The Liberty have frequently paired this defensive action with aggressive ball-screen coverage, particularly when Breanna Stewart is on the court. Not a bad idea, considering Stewart is often an absolute nightmare for guards coming off screens:

Terrifying. And effective, especially as the Liberty often have the comfort of having Jones/Stefanie Dolson in the paint, even when Stewart is trapping on the perimeter, or vice versa. An aggressive scheme against ball-screens also has the benefit of creating more turnovers and allowing the Libs to run more on offense, something that Brondello has preached.

However, for all the possessions like the above, or this one, where Marine Johannés tricks an opponent to committing a turnover on her ‘next’ rotation...

...the Liberty have run into two main problems with all this activity on defense. Sometimes, it’s just too much to ask on one possession, and a rotation will get lost in the shuffle. Here, there’s a trapped ball-screen following by a full ‘next’, not just a stunt, from Johannés. However, nobody rotates to her original assignment, and it's an open 3-pointer:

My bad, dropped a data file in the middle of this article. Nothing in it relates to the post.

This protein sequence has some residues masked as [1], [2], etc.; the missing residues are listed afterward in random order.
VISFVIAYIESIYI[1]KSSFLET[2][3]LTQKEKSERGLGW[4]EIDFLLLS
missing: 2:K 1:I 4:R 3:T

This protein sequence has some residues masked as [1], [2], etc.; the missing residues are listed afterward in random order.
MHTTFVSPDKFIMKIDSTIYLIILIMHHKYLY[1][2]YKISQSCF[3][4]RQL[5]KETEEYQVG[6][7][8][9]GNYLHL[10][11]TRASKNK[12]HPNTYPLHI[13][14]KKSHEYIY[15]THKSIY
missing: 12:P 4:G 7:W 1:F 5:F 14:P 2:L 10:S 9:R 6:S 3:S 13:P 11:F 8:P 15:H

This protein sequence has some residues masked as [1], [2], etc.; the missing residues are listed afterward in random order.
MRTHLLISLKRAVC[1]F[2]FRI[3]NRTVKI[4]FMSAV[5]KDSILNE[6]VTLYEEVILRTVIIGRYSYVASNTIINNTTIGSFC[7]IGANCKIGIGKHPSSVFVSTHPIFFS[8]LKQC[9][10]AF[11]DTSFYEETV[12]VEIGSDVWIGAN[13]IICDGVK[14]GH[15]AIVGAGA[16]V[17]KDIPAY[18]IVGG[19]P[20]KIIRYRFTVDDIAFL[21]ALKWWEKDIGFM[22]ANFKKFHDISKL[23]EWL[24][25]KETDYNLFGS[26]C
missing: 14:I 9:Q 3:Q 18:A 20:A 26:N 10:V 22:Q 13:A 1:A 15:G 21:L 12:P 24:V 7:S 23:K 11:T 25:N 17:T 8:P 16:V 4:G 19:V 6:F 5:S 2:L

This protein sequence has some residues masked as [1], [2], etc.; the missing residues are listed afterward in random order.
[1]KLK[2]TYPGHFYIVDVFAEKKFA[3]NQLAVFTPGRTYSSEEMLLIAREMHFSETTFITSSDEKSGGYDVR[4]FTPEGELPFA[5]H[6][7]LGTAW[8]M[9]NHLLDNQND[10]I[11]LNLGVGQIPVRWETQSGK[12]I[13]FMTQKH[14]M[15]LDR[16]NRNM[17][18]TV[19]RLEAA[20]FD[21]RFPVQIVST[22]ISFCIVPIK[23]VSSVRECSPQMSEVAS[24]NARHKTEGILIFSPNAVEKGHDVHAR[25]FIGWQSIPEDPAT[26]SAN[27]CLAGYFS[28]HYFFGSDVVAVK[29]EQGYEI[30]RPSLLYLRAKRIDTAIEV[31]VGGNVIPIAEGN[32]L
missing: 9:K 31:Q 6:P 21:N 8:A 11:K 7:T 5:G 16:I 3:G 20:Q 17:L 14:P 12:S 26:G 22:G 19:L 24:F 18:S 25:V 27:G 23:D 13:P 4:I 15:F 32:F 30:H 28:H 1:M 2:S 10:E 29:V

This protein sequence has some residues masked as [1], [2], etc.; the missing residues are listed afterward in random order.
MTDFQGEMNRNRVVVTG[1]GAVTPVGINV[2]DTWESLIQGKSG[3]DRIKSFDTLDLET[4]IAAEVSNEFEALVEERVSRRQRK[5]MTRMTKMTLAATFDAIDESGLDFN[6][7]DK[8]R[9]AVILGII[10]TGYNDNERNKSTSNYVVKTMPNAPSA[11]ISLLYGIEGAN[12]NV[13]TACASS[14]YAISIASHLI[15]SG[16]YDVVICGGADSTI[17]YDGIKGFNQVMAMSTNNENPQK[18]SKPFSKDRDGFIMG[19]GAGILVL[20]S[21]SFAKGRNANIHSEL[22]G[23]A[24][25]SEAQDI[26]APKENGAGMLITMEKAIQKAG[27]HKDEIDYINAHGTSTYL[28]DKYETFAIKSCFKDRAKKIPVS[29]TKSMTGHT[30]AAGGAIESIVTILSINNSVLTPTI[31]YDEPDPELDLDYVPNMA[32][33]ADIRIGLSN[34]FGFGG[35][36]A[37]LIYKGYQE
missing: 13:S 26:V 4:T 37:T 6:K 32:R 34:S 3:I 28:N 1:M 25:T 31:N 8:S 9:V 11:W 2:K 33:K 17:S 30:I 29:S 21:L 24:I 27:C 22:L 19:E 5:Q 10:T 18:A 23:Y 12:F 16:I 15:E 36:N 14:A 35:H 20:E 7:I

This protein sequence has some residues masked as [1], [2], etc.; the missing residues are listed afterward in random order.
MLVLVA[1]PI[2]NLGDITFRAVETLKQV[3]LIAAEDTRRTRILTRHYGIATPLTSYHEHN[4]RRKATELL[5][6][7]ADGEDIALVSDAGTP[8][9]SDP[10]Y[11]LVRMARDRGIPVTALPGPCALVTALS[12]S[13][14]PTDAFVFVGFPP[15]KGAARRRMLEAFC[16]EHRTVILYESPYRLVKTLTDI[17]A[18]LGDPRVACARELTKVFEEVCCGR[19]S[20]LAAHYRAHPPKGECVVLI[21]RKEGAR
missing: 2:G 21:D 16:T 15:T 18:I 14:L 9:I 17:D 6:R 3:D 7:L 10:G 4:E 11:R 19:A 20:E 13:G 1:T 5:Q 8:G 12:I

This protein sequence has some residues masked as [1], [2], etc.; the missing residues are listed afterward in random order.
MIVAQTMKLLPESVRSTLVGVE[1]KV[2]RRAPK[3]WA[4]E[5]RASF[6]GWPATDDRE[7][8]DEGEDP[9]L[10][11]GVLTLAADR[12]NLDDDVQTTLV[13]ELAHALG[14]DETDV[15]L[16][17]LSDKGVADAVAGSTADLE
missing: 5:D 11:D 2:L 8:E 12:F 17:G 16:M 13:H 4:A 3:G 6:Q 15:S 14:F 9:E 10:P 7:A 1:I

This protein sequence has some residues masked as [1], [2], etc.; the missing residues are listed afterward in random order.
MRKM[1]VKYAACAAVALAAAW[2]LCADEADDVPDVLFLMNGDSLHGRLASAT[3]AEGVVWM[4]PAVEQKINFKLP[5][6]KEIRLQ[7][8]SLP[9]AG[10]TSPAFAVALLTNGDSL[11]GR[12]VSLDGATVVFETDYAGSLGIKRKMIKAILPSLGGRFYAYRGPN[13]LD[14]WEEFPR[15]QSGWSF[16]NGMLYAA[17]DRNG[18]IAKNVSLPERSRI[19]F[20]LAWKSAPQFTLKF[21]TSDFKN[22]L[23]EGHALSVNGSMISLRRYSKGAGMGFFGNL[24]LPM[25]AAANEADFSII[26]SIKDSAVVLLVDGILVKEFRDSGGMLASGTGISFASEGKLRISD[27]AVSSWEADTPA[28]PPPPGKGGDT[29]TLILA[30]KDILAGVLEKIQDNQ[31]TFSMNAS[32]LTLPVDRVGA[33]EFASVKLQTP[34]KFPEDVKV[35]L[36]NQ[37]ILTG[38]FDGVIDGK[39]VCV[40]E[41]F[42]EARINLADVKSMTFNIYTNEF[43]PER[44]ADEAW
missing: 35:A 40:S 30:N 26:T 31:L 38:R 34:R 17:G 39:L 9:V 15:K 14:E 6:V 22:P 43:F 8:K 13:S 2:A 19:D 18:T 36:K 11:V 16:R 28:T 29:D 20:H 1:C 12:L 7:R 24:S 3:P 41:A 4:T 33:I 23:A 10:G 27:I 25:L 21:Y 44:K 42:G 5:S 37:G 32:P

More often than a broken assignment, though, is New York having difficulty rebounding after a trapped ball-screen. It’s certainly not that they trap or even hedge every ball-screen, because they don’t; but I sense that Brondello & co. would like to trap more often, if they didn’t have to worry about the glass.

It often goes something like this, roughly:

  • Stewie (or Jones) traps a ball-screen, and the ball-handler immediately gives it up to the screener.
  • Jones (or Stewie), often waiting in the paint, goes to offer a solid contest on the screener’s shot, forcing a miss. Success!
  • However, that often leaves a guard and a wing to box out the other three opponents, which does not go their way.